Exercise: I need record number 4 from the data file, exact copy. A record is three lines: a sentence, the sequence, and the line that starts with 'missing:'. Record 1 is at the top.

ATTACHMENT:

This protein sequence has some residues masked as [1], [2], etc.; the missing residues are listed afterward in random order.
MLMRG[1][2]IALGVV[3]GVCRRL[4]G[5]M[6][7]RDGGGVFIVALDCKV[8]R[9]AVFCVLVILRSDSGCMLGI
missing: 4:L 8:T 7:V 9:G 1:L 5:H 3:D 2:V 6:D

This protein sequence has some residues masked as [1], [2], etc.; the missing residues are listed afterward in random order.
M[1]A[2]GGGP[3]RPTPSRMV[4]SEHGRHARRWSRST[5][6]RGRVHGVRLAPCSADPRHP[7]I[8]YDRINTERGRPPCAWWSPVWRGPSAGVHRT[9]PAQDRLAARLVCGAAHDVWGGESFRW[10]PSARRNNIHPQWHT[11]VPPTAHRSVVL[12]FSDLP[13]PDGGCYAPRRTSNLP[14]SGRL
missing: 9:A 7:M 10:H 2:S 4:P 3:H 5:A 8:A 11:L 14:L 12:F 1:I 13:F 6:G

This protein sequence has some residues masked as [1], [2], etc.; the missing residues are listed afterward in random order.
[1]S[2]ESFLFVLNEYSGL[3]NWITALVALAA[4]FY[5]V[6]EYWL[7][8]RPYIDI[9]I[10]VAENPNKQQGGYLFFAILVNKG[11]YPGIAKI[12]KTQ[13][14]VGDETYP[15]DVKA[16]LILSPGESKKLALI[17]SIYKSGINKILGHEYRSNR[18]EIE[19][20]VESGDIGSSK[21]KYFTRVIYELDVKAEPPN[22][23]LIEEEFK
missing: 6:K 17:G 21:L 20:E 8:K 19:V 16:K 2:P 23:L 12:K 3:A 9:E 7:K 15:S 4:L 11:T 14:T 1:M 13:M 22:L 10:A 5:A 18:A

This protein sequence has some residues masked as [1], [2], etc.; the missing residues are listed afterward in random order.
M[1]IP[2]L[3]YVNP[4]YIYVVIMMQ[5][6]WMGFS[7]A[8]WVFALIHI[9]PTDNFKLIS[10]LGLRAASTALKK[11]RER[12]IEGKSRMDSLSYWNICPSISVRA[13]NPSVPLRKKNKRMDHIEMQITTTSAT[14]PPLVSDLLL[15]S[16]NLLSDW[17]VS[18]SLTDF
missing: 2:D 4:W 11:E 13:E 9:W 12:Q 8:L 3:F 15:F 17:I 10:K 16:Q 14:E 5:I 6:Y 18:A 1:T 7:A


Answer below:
This protein sequence has some residues masked as [1], [2], etc.; the missing residues are listed afterward in random order.
M[1]IP[2]L[3]YVNP[4]YIYVVIMMQ[5][6]WMGFS[7]A[8]WVFALIHI[9]PTDNFKLIS[10]LGLRAASTALKK[11]RER[12]IEGKSRMDSLSYWNICPSISVRA[13]NPSVPLRKKNKRMDHIEMQITTTSAT[14]PPLVSDLLL[15]S[16]NLLSDW[17]VS[18]SLTDF
missing: 2:D 4:W 11:E 13:E 9:W 12:Q 8:L 3:F 15:F 17:I 10:K 16:Q 14:E 5:I 6:Y 18:A 1:T 7:A